Changing our questions

Each Big Question on the Learning Circuits Blog brings out an abundance of creativity as each of us ponders how to answer the question. Then comes the detachment, perspective and insights to "question the question" as the varied responses form patterns. Tony and Dave have made that transition to "changing the question" with the January Big Question.
This is similar to a design principle where "half the work is done by redefining the problem". The lack of support for quality learning programs is an opportunity to sell, educate or demonstrate the value to higher ups. The problem with lemons is an problem with how to make lemonade.
In the worlds of coaching, mentoring and therapy, this is called "the gentle art of reframing". When someone I'm coaching is feeling weak, inferior or inadequate, I see how that is the result of being strong in another way. Sensitivity is a strength in the context of caring and a weakness in a context that calls for a "thick skin". Creativity is a strength in a context of deteriorating circumstances and a weakness in a context that calls for conformity.
I'm currently reading: The Elegant Solution - Toyota's Formula for Mastering Innovation. Toyota has changed the question from "can this be improved?" to "what is impeding the perfection of this?" Their relentless pursuit of perfection" is made possible by their huge, financial success. Toyota spent a billion dollars bringing the first Lexus to market. They give new meaning to Michael Schrage's notion of "Serious Play". It took:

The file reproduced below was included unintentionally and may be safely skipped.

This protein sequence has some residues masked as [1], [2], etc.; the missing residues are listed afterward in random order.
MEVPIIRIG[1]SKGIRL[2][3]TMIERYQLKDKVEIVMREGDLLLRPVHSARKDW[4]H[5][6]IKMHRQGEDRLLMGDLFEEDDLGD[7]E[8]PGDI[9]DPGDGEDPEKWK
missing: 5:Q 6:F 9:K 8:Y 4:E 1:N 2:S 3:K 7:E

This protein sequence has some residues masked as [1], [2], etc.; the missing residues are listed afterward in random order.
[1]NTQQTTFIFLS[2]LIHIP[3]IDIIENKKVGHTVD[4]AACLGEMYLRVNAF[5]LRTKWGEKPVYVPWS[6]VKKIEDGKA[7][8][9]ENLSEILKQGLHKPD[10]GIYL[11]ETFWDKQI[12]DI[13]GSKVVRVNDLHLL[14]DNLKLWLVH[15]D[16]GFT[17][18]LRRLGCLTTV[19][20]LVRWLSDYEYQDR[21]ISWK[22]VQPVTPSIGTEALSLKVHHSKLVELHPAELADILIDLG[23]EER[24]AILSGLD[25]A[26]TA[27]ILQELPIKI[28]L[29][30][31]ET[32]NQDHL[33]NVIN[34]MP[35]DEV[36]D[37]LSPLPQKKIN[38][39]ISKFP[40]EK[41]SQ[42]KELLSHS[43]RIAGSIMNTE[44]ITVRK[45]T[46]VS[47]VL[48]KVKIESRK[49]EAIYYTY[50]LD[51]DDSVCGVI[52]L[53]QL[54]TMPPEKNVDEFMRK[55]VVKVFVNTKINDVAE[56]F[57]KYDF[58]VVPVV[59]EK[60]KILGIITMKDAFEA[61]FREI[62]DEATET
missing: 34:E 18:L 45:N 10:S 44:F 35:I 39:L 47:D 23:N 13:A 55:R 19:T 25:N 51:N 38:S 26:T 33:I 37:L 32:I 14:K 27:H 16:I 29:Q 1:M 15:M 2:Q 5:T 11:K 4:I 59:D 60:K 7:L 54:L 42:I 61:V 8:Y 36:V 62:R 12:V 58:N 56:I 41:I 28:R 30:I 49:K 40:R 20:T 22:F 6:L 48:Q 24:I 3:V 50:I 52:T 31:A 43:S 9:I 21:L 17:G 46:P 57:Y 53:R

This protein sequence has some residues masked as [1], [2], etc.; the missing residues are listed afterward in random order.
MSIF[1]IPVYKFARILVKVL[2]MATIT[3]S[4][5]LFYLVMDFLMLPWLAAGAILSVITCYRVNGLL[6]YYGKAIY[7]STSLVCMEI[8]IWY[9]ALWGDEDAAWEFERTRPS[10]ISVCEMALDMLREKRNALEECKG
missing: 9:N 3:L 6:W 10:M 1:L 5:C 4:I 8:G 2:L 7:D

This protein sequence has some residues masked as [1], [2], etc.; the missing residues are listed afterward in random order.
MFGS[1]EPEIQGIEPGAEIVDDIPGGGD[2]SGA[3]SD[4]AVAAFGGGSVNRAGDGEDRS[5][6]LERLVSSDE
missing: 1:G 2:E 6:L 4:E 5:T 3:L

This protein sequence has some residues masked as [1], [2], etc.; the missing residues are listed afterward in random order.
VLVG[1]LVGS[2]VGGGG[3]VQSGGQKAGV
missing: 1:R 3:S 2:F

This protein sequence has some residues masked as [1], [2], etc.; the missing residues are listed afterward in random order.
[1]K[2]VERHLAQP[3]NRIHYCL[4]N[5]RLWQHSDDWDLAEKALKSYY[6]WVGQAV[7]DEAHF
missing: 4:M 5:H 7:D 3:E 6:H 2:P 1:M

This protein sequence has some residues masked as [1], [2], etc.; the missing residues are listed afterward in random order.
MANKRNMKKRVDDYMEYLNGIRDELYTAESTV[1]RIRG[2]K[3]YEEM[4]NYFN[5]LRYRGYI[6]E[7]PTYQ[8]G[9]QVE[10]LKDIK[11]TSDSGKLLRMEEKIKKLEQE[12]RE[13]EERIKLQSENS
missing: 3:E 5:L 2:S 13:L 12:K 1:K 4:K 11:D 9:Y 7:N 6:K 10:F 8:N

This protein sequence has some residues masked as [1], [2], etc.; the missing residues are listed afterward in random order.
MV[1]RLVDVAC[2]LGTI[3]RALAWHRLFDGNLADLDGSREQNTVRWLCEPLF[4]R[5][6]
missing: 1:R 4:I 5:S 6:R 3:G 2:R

...six years, 1400 designers, 3700 engineers, 900 engine prototypes, 450 test models. And nearly two million test miles. (p.43)
As we explore ways to improve learning experiences and outcomes, we could "face the facts" that the entire eLearning universe does not have a billion to spend on R&D. Bushel of lemons! Obvious weakness! Question answered!
Toyota's development process was highly technical, specialized and confined to experts. Automotive engineering is necessarily centralized and confined to competing in "red oceans" bloodied by rivals. instructional design is free of that.
It's possible to democratize the tools of production and distribution to generate a long tail of little guys creating diverse offerings for small followings. It's possible to spawn emergent citizen marketers, collaborative consumers and open sourced innovations. It's possible to nurture a gift economy of creative contributions with a leaderless, starfish-like, self-regenerating community. It's possible to use Web 2.0 tools to establish the connectedness that get all those contributors in synch.
Lemonade. Hidden strength. Changed the question!

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